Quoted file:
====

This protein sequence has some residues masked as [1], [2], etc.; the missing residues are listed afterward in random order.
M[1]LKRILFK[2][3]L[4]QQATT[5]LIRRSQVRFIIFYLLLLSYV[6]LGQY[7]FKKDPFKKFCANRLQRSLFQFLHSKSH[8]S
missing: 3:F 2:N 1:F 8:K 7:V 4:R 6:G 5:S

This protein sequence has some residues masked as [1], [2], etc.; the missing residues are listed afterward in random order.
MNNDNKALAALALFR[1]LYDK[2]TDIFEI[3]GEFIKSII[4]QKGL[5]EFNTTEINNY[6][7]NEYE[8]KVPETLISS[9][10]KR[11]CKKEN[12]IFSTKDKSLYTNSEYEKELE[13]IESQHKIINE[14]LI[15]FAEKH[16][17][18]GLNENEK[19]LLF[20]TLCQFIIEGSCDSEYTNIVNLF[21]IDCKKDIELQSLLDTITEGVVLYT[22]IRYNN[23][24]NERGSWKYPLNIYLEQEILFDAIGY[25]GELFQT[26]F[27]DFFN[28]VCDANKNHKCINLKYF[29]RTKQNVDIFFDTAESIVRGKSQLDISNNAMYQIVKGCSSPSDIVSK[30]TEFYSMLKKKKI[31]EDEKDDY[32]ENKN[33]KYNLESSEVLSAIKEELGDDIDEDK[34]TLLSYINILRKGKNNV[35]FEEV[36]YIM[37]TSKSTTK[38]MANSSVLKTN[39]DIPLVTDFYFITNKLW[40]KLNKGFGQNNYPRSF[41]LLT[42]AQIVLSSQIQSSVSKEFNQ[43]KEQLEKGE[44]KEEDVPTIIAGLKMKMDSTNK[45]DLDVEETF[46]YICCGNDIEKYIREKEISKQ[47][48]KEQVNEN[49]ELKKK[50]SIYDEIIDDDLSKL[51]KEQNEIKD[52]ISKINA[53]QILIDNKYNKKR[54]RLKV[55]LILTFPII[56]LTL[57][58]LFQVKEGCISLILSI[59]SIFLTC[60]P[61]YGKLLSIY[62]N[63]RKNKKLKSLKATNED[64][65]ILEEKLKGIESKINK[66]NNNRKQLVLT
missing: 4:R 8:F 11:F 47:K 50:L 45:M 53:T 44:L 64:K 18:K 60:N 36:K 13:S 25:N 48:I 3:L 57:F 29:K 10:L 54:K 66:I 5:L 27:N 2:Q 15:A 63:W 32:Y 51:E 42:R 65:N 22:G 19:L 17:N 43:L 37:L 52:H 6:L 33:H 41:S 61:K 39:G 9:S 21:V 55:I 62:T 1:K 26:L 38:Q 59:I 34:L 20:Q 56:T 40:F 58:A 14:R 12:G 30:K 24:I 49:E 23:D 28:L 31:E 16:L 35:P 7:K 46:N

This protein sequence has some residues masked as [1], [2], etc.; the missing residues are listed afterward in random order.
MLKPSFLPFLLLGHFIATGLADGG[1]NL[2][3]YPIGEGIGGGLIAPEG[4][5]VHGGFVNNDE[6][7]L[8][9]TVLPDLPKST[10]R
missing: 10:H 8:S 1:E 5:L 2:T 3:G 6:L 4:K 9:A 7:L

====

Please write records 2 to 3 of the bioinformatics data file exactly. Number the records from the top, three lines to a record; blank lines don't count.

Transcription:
This protein sequence has some residues masked as [1], [2], etc.; the missing residues are listed afterward in random order.
MNNDNKALAALALFR[1]LYDK[2]TDIFEI[3]GEFIKSII[4]QKGL[5]EFNTTEINNY[6][7]NEYE[8]KVPETLISS[9][10]KR[11]CKKEN[12]IFSTKDKSLYTNSEYEKELE[13]IESQHKIINE[14]LI[15]FAEKH[16][17][18]GLNENEK[19]LLF[20]TLCQFIIEGSCDSEYTNIVNLF[21]IDCKKDIELQSLLDTITEGVVLYT[22]IRYNN[23][24]NERGSWKYPLNIYLEQEILFDAIGY[25]GELFQT[26]F[27]DFFN[28]VCDANKNHKCINLKYF[29]RTKQNVDIFFDTAESIVRGKSQLDISNNAMYQIVKGCSSPSDIVSK[30]TEFYSMLKKKKI[31]EDEKDDY[32]ENKN[33]KYNLESSEVLSAIKEELGDDIDEDK[34]TLLSYINILRKGKNNV[35]FEEV[36]YIM[37]TSKSTTK[38]MANSSVLKTN[39]DIPLVTDFYFITNKLW[40]KLNKGFGQNNYPRSF[41]LLT[42]AQIVLSSQIQSSVSKEFNQ[43]KEQLEKGE[44]KEEDVPTIIAGLKMKMDSTNK[45]DLDVEETF[46]YICCGNDIEKYIREKEISKQ[47][48]KEQVNEN[49]ELKKK[50]SIYDEIIDDDLSKL[51]KEQNEIKD[52]ISKINA[53]QILIDNKYNKKR[54]RLKV[55]LILTFPII[56]LTL[57][58]LFQVKEGCISLILSI[59]SIFLTC[60]P[61]YGKLLSIY[62]N[63]RKNKKLKSLKATNED[64][65]ILEEKLKGIESKINK[66]NNNRKQLVLT
missing: 4:R 8:F 11:F 47:K 50:L 45:M 53:T 44:L 64:K 18:K 60:N 36:K 13:S 25:N 48:I 3:L 57:F 29:K 10:L 54:K 66:I 5:L 27:N 2:Q 15:A 63:W 32:Y 51:E 42:R 65:N 22:G 19:L 17:N 43:L 37:L 52:H 6:L 33:H 41:S 61:K 39:G 9:S 21:V 55:I 62:T 1:K 26:L 38:Q 59:I 34:L 20:Q 56:T 40:F 58:A 14:R 12:G 30:K 24:I 49:E 23:D 28:L 31:E 16:L 35:P 7:K 46:N

This protein sequence has some residues masked as [1], [2], etc.; the missing residues are listed afterward in random order.
MLKPSFLPFLLLGHFIATGLADGG[1]NL[2][3]YPIGEGIGGGLIAPEG[4][5]VHGGFVNNDE[6][7]L[8][9]TVLPDLPKST[10]R
missing: 10:H 8:S 1:E 5:L 2:T 3:G 6:L 4:K 9:A 7:L